As valuations of high-profile technology stocks have soared, many investors think back with skepticism to the dot-com bubble of the late ‘90s. We are not among those. Today, many high-quality tech stocks, even with their high valuations, occupy a very advantageous economic position, boast strong profits and generate positive cash flow – unlike their predecessors of two decades ago.

Inarguably, some well-known tech names funded by private equity and venture capital are or have been in bubble territory. WeWork, whose long-awaited IPO collapsed under the weight of poor governance and excessive debt, might be the poster child of this group. Yet the bursting of these bubble unicorns could be good news for investors in public markets. For one thing, it means profitable public companies face less competition from (unprofitable) private ones; for another, failed or undersold IPOs could present buying opportunities.

Two areas within the tech sector merit particular focus. One is electric vehicles (EV). We expect EV will be a larger part of the car-buying cycle, owing to government regulation and subsidies that are lowering prices, and to falling battery prices that are making EVs more affordable. The other is artificial intelligence, which is making the leap from machine-vision (think self-driving cars) to natural language AI (think phone calls from machines that are indistinguishable from human beings). Though we expect AI to develop into a concrete opportunity for investors over decades rather than months or years, the potential applications for natural language AI in customer service and sales are compelling, and could bear fruit in the shorter term.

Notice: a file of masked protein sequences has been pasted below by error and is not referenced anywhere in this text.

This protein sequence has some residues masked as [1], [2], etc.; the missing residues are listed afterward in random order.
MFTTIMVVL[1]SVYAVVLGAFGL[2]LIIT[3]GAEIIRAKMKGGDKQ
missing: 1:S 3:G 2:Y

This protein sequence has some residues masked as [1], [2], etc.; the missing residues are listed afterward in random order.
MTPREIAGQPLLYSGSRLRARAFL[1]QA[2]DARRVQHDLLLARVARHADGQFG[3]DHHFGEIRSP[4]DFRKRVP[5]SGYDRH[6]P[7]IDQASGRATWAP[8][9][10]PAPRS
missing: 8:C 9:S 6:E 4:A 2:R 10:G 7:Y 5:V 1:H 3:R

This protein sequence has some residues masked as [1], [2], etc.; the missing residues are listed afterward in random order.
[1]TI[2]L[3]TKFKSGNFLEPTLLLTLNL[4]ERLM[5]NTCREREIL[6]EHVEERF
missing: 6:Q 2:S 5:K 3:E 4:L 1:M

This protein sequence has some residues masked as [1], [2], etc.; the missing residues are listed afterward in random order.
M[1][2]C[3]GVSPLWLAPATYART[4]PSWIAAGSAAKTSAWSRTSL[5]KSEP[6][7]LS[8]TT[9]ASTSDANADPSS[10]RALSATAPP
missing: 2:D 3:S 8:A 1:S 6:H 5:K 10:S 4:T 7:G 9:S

The Millennial generation is the largest demographic cohort in North America, and with an average age of 30 is now entering peak earning and spending years. Yet what Millennials will spend on requires a different approach for investors to capitalize on. The defining psychographic characteristic of Millennials is that they value experiences over possessions. For them, owning the most stylish clothes or flashiest car is less important than having (and sharing via social media) one-of-a-kind experiences. We believe that public companies that offer those experiences are poised to capitalize – for example, tour and resort operators, sports franchises, ticket companies and event venues.